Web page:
The future of the gender pension gap

In brief

The Gender Pension Gap is projected to decrease sharply over the coming 20 years, as a result of narrowing gender differences in employment rates and in wages during the last decades.

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The Gender Pension Gap is projected to decrease over the coming 20 years

The Gender Pension Gap (GPG) is projected to decrease sharply over the coming 20 years. This is true under the AWG scenario, which incorporates projections of labour market developments from the EU’s Ageing Working Group (AWG). It is also the case under the Constant scenario, where labour market structures are assumed to remain at their current level. The most important factor driving the decline in the GPG are the sharply decreasing employment gaps in Belgium, Luxembourg and Portugal in recent decades. Narrowing gender pay gaps are also likely to play an important role. In Slovenia as well, the decreasing and very low GPG is driven by high women’s activity rates during the latest decades and especially the increasing activity rates of women at higher ages (55 and over). An important reason why the GPG stays at a higher level in Belgium and Luxembourg than in Portugal and Slovenia is that in the former countries there is a large gender difference in the part-time working rate, while part-time working rates are low for both genders in Portugal and Slovenia. Part-time working rates remain unchanged in the projections.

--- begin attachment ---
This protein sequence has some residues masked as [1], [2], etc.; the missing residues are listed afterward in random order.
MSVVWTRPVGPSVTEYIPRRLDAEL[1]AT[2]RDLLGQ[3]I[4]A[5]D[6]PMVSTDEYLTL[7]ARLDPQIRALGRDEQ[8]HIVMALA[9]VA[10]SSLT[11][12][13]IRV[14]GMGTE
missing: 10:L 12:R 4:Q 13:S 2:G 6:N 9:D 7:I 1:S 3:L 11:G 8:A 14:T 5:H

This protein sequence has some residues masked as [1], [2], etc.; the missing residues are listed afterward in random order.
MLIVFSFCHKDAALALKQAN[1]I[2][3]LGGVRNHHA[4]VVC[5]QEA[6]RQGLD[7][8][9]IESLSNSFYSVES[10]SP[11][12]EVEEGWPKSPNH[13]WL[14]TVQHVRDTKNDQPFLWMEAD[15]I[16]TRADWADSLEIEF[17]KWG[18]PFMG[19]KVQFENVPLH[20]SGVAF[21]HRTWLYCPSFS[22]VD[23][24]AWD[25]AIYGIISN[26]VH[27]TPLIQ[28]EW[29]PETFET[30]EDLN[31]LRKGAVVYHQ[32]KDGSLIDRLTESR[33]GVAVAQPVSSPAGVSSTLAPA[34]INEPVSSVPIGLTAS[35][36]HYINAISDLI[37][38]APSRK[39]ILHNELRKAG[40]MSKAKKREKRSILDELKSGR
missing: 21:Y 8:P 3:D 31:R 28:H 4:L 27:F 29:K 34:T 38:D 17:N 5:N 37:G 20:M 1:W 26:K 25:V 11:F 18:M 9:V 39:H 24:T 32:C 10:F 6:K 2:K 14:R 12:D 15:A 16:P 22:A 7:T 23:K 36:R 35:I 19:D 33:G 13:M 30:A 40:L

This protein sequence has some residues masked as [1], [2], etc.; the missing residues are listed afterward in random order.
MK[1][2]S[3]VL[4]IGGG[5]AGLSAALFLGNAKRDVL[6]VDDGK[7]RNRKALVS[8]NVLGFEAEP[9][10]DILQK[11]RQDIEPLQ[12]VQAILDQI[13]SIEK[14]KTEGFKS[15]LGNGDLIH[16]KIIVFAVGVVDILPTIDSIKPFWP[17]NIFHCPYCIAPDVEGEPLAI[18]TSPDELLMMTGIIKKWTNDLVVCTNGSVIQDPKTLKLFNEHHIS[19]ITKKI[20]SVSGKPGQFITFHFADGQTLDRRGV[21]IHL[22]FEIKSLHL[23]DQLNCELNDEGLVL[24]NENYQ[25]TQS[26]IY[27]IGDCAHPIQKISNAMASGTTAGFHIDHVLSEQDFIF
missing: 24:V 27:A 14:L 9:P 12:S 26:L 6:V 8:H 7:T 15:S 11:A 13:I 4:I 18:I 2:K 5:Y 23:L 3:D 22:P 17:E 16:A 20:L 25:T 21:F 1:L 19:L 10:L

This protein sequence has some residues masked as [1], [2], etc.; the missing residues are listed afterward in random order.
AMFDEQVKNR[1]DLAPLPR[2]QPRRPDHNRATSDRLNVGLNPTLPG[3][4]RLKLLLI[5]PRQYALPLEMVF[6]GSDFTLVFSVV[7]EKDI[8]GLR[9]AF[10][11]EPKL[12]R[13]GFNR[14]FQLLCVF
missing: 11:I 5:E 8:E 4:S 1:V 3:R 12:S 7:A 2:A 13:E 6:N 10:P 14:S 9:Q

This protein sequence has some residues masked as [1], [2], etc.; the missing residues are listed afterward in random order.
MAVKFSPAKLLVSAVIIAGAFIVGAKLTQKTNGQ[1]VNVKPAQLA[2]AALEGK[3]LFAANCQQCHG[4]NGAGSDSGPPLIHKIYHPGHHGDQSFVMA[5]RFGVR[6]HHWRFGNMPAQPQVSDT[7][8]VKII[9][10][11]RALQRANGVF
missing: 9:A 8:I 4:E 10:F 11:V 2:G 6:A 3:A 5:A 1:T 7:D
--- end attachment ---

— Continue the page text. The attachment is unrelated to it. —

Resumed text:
What if there was complete gender equality on the labour market from 2021 on?

This graph shows the projected development of the GPG under the – admittedly unrealistic – hypothesis that labour market participation rates are equalised across men and women from 2021 on (“Equal employment” scenario). In the “Equal employment and wages” scenario there are, additionally, no gender differences in part time employment and in hourly wages. The combined impact of these scenarios in 2050 is negligible in Slovenia, small in Belgium and somewhat larger in Portugal and Luxembourg. One reason for these dampened effects is that the complete equalisations of employment and wages from 2021 on will have only partially affected the population of retirees in 2050. In Slovenia, moreover, employment rates for most age groups are approximately the same for women and men even in the AWG scenario, and the gender pay gap is only around 8% in 2019. Equalization of wages, in addition to equal employment rates, will lead to a further closing of the Gender Pension Gap in the long run when fully affecting all retirees. In Belgium and Luxembourg part-time working rates are also set equal between women and men in that scenario, and this makes an important contribution to the closing of the Gender Pension Gap.

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